International Cricket Council (ICC) chairman David Morgan said here on Thursday that, for all its problems, “world cricket has probably never been healthier.”
And the Welshman added five-day Tests had nothing to fear from the growing popularity of Twenty20, the shortest form of major international cricket.
akistan, one of cricket’s leading nations, has become something of a global pariah amongst the rest of the sport, with neighbours India on Thursday the latest side to cancel a tour there because of security concerns.
That followed Australia’s refusal to go to Pakistan in March and the ICC’s postponement of the eight-nation Champions Trophy the Asian nation was due to host in September. Meanwhile worries remain over the fitness of Zimbabwe, thrashed 5-0 last month in a one-day series by Sri Lanka, for international cricket.
The troubled African side appear no nearer a return to Test matches since it withdrew from the five-day game more than four years ago because of a collapse in playing standards. Several senior Zimbabwe players had been lost at the time following acrimonious allegations of racism and financial mismanagement, with the state of Zimbabwe Cricket’s books an ongoing sore point for many within the game.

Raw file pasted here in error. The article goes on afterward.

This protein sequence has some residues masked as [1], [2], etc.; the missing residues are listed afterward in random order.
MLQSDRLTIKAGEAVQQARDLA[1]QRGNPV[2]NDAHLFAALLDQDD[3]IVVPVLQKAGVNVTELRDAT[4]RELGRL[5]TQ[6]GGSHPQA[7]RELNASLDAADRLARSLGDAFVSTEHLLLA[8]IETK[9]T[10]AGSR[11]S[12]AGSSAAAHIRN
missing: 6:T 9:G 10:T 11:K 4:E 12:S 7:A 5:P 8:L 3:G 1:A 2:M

And fellow strugglers Bangladesh’s record — they have now lost 50 out of their 57 Tests to set aside against one win, over Zimbabwe — is a concern too. But Morgan, who was speaking after receiving his Officer of the Order of the British Empire (OBE) medal at a Buckingham Palace ceremony, said: “I think world cricket has probably never been healthier.
“Some people worry about Twenty20, but I think Twenty20 cricket is a great opportunity for the game.”
Morgan, a former chairman of the England and Wales Cricket Board (ECB), was among those urging the England team to return to India after last month’s terror attacks in Mumbai, which killed 172 people.
“I don’t think it (Twenty20) threatens the longer form of the game, and you will have seen that from the game in Chennai — which went to five days and was a great Test match,” Morgan said. “Test match cricket is still the biggest challenge for cricketers.”
Morgan, who received his award from Prince Charles, the heir to the British throne and holder of the title Prince of Wales, said it had been vital for international cricket that England had returned to India.
Former England batsman Geoffrey Boycott was among those who opposed such a move but Morgan, 61, said: “I believed firmly that if the security advisers judged it was safe and secure for the England team to return then the England team had a duty to return, and the captain Kevin Pietersen and the management team saw it as a duty — and they fulfilled it.
“It’s a great credit to the cricketers and their support team that they went back to India. It’s very important that terrorism is not seen to be winning.”
Source:Cricket NewsMore on:Australia, David Morgan, Geoffery Boycott, India, International Cricket Council, Kevin Pietersen, Pakistan, Prince Charles, Twenty20, Wales Cricket Board, zimbabwe
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Post InfoThis entry was posted on Sunday, December 21st, 2008 and is filed under General, Cricket.
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